An Investigation of 19.5 GHz Sky Noise Temperature over Taiwan Area

Abstract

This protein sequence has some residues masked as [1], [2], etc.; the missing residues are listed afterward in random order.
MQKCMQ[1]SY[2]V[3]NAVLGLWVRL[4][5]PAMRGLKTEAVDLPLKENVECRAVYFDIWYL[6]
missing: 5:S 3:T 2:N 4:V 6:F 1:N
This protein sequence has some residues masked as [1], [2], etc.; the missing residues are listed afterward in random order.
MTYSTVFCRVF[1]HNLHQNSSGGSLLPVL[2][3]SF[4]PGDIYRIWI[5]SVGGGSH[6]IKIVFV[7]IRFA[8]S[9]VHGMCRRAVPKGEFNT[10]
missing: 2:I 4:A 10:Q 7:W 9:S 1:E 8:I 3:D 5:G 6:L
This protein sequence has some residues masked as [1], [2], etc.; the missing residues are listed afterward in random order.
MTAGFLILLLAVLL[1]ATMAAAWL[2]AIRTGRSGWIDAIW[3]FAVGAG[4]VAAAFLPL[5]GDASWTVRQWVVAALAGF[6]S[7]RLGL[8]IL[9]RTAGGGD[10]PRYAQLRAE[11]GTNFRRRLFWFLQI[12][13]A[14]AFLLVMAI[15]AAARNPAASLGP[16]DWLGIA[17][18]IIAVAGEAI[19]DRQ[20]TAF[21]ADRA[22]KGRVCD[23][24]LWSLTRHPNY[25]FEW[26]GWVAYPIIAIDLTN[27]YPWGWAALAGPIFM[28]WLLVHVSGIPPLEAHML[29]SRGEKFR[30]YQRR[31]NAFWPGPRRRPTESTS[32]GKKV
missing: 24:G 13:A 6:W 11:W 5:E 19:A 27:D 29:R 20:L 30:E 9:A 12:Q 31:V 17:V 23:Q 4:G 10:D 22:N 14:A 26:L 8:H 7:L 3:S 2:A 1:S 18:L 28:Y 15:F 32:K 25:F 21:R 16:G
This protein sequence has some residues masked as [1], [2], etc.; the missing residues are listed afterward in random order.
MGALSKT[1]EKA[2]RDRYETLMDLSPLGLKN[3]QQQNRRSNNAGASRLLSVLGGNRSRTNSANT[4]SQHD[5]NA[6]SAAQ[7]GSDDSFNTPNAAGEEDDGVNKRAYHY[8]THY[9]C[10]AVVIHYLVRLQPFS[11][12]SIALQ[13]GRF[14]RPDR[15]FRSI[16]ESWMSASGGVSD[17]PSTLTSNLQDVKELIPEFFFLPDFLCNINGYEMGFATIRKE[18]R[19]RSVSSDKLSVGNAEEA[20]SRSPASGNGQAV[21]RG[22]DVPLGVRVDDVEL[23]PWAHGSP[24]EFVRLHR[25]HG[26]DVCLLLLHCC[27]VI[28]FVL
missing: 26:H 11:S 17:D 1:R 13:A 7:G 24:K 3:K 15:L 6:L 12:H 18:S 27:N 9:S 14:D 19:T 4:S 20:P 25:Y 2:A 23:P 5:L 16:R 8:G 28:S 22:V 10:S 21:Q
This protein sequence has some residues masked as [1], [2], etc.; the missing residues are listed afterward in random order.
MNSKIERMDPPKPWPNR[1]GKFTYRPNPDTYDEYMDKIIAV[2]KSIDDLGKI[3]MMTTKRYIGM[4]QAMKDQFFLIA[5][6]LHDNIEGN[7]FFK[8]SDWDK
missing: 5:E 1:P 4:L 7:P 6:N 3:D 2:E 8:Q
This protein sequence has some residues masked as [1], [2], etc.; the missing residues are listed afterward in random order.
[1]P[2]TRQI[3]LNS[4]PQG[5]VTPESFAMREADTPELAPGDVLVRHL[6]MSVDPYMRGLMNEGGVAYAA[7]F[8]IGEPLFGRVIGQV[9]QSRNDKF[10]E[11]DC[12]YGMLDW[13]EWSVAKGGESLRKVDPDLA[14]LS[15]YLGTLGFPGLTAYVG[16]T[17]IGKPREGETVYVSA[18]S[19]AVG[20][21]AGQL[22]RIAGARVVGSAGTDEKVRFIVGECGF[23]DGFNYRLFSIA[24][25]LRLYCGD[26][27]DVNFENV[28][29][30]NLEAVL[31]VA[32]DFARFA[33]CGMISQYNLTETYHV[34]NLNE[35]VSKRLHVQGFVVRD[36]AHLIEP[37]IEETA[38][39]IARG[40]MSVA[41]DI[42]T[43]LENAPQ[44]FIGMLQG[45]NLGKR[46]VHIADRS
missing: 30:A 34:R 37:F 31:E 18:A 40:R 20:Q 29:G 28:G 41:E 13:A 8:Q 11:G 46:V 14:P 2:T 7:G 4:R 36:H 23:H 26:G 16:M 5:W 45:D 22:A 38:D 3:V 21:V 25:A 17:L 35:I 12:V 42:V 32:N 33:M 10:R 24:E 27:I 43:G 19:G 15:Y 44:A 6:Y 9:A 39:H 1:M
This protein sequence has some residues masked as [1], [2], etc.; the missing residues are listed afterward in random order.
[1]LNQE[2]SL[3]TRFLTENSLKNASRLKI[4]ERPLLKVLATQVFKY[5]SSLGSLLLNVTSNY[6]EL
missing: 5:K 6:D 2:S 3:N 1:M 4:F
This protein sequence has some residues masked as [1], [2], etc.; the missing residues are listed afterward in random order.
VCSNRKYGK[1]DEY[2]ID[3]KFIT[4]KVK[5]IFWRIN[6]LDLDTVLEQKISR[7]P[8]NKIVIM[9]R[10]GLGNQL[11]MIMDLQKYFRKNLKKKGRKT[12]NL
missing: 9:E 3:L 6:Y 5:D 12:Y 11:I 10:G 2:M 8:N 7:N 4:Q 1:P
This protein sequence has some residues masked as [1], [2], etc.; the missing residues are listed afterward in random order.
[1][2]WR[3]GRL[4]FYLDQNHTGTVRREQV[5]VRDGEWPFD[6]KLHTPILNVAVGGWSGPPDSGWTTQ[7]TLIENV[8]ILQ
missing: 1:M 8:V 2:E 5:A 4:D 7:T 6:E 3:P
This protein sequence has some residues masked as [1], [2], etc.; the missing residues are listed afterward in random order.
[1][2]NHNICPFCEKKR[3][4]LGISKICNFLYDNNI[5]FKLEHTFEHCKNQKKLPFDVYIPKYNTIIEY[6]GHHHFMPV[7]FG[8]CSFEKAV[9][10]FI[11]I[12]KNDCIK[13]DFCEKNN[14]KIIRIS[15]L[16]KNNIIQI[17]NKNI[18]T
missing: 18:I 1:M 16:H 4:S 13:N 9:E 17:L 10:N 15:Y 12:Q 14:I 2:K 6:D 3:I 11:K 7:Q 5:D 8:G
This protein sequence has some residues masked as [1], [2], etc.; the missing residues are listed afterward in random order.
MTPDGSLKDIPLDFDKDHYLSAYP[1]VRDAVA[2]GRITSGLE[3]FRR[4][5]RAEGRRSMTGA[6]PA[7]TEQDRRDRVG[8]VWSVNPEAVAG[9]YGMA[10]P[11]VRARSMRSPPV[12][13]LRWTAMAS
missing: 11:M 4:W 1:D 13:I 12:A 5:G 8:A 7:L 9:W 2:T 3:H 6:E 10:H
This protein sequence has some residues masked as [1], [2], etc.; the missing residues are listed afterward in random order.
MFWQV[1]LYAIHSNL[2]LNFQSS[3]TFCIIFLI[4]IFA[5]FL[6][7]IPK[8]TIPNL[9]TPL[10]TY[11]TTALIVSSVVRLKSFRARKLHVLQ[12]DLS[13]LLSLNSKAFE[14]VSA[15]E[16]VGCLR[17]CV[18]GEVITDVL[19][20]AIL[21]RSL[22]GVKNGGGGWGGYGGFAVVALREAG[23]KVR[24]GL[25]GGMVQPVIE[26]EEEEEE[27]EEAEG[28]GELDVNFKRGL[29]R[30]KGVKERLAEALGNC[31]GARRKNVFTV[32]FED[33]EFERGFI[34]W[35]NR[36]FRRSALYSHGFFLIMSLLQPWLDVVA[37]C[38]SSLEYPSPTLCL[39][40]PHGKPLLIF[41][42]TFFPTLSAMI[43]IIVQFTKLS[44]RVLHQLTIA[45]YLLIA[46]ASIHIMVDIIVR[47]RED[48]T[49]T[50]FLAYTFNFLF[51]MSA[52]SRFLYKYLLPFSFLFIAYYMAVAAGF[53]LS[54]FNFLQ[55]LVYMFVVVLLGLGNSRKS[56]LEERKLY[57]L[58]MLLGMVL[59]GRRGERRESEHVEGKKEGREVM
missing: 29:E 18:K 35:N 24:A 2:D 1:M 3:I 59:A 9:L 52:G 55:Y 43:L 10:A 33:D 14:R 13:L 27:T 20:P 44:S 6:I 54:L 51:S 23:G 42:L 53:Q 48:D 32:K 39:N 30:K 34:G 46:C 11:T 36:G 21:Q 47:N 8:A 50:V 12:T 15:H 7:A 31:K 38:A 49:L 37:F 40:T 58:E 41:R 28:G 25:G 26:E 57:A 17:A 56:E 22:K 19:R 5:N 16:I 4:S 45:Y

A number of ground-based instruments, including 19.5 GHz radiometer, optical raingauge, portable weather station, and high resolution disdrometer, were set up to conduct the Ka band propagation experiment of the Experimental Communication Payload (ECP) for ROCSAT-1. In this article, 19.5 GHz background sky noise temperatures measured at Chung-Li and Tainan sites are presented and investigated. Long-term statistics of the 19.5 GHz background sky noice temperature observed by a vertically pointed radiometer in precipitation-free condition over the Taiwan area shows that the percentages of time that the sky noise temperature exceeds 20K, 30K, 40K and 50K are, respectively, 98%, 85%, 53%, and 27%. However, in precipitating environments, statistics shows that the percentage of time that the sky noise temperature exceeds 55K, 100K, 150K, and 200K are, respectively, 22%, 13%, 4.5%, and 2%. The statistics of sky noise temperatures observed at different zenith angles under environments without precipitation is also made. The results show that 80% of the observed sky noise temperatures at zenith angles of 10°, 30°, 50° and 70° are, respectively, in the ranges of 92 – 180K, 39 – 52K, 26 – 33K, and 21 – 27K. In addition, a comparison between surface rainfall rate recorded by the optical raingauge and sky noise temperature measured by 19.5 GHz radiometer shows that the former Jags behind the latter by about 5 minutes, implying non-uniform and inhomogeneous distribution of precipitation in the air. In order to measure the precipitation aloft. the Chung-Li VHF radar was operated simultaneously. Champaign observation shows that there is no latency between sky noise temperature and VHF backscatter from precipitation. This result implies that the VHF backscatter from precipitation can be employed to validate the observed sky noise temperature. In addition, we also find that the sky noise temperature may be as high as 155 K (corresponding to 3.6 dB attenuation) under an environment without surface precipitation. This feature is attributed to the dense water vapor and heavy cloud.

 

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